Life has a way of throwing unexpected challenges our way, but how we respond to them truly defines us. Louise, a dedicated year 7 teacher, faced a formidable adversary in 2021: breast cancer. The journey that followed was filled with chemotherapy, surgery, and radiotherapy. In the midst of her battle, Louise discovered the power of counselling and was amazed at the impact it had on her. She decided to help others the way she had been helped by her counsellors, and enrolled on our Counselling Diploma Level 3.
The Power of Seeking Help: Overcoming Resistance
Reflecting on her initial resistance to seeking counselling during her treatment, Louise recounts the persistence of her breast care nurses, Tara and Cassia.
“Tara kept saying to me: ‘What do you think about some counselling?’ Because I became very anxious and worried. I’ve always been very particular, but I became very anxious and worried and all the rest of it. Cassia and Tara kept saying the same thing to me: ‘Would you like us to arrange some counselling?’ and I would say ‘No, no, I’m absolutely fine, I don’t need any counselling, I don’t need any help, I don’t need any support.’ So I battled on, and every time I went to see them the same question would come up.”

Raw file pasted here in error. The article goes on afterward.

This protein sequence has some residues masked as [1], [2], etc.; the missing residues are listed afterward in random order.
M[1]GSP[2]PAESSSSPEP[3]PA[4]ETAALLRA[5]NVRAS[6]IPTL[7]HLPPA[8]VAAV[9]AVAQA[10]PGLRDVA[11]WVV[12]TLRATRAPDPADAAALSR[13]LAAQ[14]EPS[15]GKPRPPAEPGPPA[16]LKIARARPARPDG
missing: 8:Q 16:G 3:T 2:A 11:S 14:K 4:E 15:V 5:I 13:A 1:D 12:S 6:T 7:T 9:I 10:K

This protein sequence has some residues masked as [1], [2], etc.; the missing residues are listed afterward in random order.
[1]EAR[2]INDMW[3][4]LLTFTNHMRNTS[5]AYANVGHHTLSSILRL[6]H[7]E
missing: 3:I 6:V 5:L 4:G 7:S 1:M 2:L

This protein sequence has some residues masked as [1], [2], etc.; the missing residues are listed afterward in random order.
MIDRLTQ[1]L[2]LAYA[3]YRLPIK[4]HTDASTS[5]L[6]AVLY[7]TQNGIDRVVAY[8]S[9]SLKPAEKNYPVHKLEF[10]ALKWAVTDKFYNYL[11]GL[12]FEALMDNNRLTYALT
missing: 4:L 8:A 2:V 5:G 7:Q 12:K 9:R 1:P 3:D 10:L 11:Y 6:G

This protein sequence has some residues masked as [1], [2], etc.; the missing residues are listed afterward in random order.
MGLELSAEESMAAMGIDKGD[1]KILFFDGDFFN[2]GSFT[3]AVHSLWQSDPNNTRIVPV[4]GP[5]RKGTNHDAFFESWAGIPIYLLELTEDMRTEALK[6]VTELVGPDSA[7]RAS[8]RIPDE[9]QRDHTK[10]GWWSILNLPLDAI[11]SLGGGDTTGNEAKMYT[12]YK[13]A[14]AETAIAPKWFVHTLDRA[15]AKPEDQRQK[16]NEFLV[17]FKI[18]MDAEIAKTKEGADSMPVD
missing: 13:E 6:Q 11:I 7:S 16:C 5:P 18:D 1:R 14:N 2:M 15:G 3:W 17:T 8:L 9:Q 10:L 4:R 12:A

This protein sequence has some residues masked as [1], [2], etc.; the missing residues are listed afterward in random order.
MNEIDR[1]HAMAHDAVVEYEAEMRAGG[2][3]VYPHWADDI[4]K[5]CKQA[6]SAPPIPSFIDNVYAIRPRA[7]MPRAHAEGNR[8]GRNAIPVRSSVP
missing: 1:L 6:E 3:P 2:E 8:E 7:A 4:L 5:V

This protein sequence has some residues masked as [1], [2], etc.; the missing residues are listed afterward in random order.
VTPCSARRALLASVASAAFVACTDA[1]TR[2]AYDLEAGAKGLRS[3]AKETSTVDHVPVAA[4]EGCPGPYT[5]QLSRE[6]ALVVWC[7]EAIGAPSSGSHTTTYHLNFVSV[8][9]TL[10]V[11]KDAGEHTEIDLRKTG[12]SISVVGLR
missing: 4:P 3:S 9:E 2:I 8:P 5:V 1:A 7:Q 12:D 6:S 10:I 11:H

It wasn’t until a year after her diagnosis, during the February half term of 2022, that she recognised that maybe some support wouldn’t go amiss and decided to embrace counselling.
“I came to realise that actually, I did need help and support to come up with some strategies to cope. I went in to see Tara during the February half term, and I said: ‘Before you ask me, yes I would like some support.’ Straight away she did a referral. I started to see a Macmillan counsellor who specialised in breast cancer. It began to make such a difference to me.”